I need to share something with you, but fair warning, it’s quite shocking. Many of you are not prepared to hear it but it needs to be said. So keep reading only if you’re ready for the cold, hard, dream-shattering truth. Ready? Ok. Well, I hate to be the one to break it you, but your kid will not play professional ball.
There, I said it. Take a moment. Breathe. I know it doesn’t seem possible right now. Your kid is dominating Little League and you see nothing but Nike endorsements in the future. Sorry. It ain’t going to happen. They might get a chance to play a little college ball (if they’re lucky), but in all likelihood their sports career will end with high school.
Consider these stats from the NCAA:
-31,999 will make a college roster (6.7%).
-693 will be drafted by the MLB (9.7%).
That means there’s a .51% chance of a high schooler playing professionally. If you mix in the 11 million plus little leaguers out there, you’re looking at a .006% chance.
And baseball has one of the highest percentages because of its minor league system. Consider football and basketball:
-69,643 will make a college roster (6.4%).
-253 will be drafted by the NFL (1.6%).
So there’s a .08% chance of a high schooler playing professionally. That’s eight out of every 10,000 players.
-17,890 will make a college roster (3.3%).
-51 will be drafted by the NBA (1.3%)
That works out to a .03% chance of a high schooler playing professionally. It’s slightly worse for women’s basketball, about the same for men’s soccer and they don’t even keep track of softball or volleyball.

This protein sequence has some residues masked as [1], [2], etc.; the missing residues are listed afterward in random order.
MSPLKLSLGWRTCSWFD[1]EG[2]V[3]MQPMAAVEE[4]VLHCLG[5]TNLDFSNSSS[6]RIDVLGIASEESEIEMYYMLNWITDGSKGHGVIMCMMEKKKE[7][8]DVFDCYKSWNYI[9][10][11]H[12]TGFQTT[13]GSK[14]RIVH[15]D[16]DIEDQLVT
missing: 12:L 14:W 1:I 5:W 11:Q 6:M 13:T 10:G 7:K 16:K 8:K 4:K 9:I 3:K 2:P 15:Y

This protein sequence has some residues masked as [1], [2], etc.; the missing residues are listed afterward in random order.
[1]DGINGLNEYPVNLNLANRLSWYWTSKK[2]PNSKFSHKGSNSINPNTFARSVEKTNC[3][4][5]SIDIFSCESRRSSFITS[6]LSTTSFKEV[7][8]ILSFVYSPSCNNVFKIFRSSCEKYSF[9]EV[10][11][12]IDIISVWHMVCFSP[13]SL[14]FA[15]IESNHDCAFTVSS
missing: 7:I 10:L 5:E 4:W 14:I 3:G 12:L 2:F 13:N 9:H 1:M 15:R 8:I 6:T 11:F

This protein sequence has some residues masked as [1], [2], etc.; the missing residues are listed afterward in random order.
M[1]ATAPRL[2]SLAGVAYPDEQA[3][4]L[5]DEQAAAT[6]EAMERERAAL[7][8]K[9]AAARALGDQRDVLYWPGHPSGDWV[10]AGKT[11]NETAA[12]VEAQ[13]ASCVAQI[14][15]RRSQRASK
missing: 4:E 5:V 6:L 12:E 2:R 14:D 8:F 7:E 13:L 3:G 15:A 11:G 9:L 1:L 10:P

Bottom line. The great majority of kids you see on the court or field (including yours) will not make the big leagues. I know that’s hard to hear considering the incredible amount of time and money we invest in developing their future sports careers. But it’s true. Most of it’s just for the love the game (or at least it’s supposed to be).
And please don’t get me wrong here. I love sports. I grew up playing them and encourage my kids to play all they can. We play school ball, rec ball and usually have private lessons on Saturdays. I’m not anti-sports by any means and there’s nothing wrong with spending a lot of time here. As long as we keep things in perspective. The problem is we usually don’t.
I’ve seen way too many families allow kids sports to crowd out other priorities in life. Namely, participation in their faith communities. It happens every season. When ball cranks up, faith takes a back seat. There’s long-distance weekend tournaments, Sunday practices and even Sunday games (rare occurences when I was growing up). My question for Christian families is what are teaching our kids?
I’m afraid we’re teaching them that church involvement is nominally important while sports involvement is vitally important. We’d never allow them to skip practice or games, but we rarely think twice about letting them skip youth group. After all, the youth minister can’t bench them for not showing up. The coach can and will. So we bow to the sport. And, along the way, we subtly teach our kids that there are some things in life more important than God.
Ouch! I know that hurts. Trust me, I’m stepping on my own toes as much as yours. And I do believe there’s value in kid’s sports. I’m just encouraging us not to lose sight of the big picture. Let’s not sacrifice our kids’ faith development for temporary glory. At best they’ll play ball for a dozen years or so. We hope they’ll be a Christian their entire life. So let’s spend a little more time developing that area too.